Tuesday, September 22, 2009

FDIC Knew About Mortgage Problems in 2002

FDIC's very own Division of Insurance and Research was questioning mortgage lending practices and models back in 2002.

Between 2001 and 2003, [Division of Insurance and Research] DIR risk assessments and quarterly banking profiles identified concerns about a number of issues, including:

consumers’ ever-increasing debt load, the expansion of adjustable rate mortgages, and a potential housing bubble;

subprime and high loan-to-value (HLTV) lending as a risk in the event that the United States economy suffered a significant recession; and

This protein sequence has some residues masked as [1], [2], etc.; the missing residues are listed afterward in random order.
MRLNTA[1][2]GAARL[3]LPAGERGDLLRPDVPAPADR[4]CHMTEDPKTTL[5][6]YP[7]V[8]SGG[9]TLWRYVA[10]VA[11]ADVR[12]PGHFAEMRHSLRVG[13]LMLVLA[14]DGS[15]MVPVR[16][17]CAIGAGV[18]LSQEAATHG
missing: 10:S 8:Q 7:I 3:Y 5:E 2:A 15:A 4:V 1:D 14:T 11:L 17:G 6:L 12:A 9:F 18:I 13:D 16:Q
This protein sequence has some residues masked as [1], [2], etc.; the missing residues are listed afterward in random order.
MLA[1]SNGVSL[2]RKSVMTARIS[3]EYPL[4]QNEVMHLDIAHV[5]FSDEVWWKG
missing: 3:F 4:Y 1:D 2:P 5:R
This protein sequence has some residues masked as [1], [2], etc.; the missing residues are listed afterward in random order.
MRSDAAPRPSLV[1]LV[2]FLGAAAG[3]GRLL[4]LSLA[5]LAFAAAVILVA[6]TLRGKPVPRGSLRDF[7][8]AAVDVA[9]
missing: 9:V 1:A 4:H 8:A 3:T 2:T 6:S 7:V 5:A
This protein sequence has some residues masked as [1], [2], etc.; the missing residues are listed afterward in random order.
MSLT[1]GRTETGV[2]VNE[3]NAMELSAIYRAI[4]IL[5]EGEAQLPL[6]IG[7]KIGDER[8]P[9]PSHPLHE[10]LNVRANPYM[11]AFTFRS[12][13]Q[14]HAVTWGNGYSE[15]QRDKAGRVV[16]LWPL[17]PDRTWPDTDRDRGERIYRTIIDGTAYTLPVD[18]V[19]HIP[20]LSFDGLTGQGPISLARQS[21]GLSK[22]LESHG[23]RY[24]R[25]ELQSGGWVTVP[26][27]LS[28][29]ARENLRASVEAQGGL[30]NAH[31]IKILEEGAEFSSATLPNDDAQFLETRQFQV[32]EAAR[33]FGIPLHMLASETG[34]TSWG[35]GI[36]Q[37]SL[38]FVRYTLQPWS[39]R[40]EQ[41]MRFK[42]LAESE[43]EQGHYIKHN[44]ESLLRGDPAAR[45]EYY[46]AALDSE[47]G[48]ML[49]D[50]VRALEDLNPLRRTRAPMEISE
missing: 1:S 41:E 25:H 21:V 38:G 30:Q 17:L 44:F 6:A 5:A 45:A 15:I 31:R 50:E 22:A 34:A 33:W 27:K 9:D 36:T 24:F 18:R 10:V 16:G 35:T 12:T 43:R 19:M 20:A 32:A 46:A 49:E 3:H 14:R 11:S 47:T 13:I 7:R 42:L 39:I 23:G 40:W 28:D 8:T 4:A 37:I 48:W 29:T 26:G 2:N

pricing and modeling charge-off risk with respect to the originate-to-sell model of the mortgage business.


In May 2003, DIR reported that there was a concern about the extent to which lenders’ scoring models under-predicted losses during the 2001 recession. DIR noted that many subprime lenders experienced loss rates higher than their models predicted and that some consumer lending business models had been found to be inadequate, including those that relied on the securitization market for funding and were, therefore, sensitive to market pricing changes.

So if FDIC kinda-sorta knew that there were time-bombs in the lending business in 2002/2003, what prevented them from DOING something about it?

HT: CalcRisk

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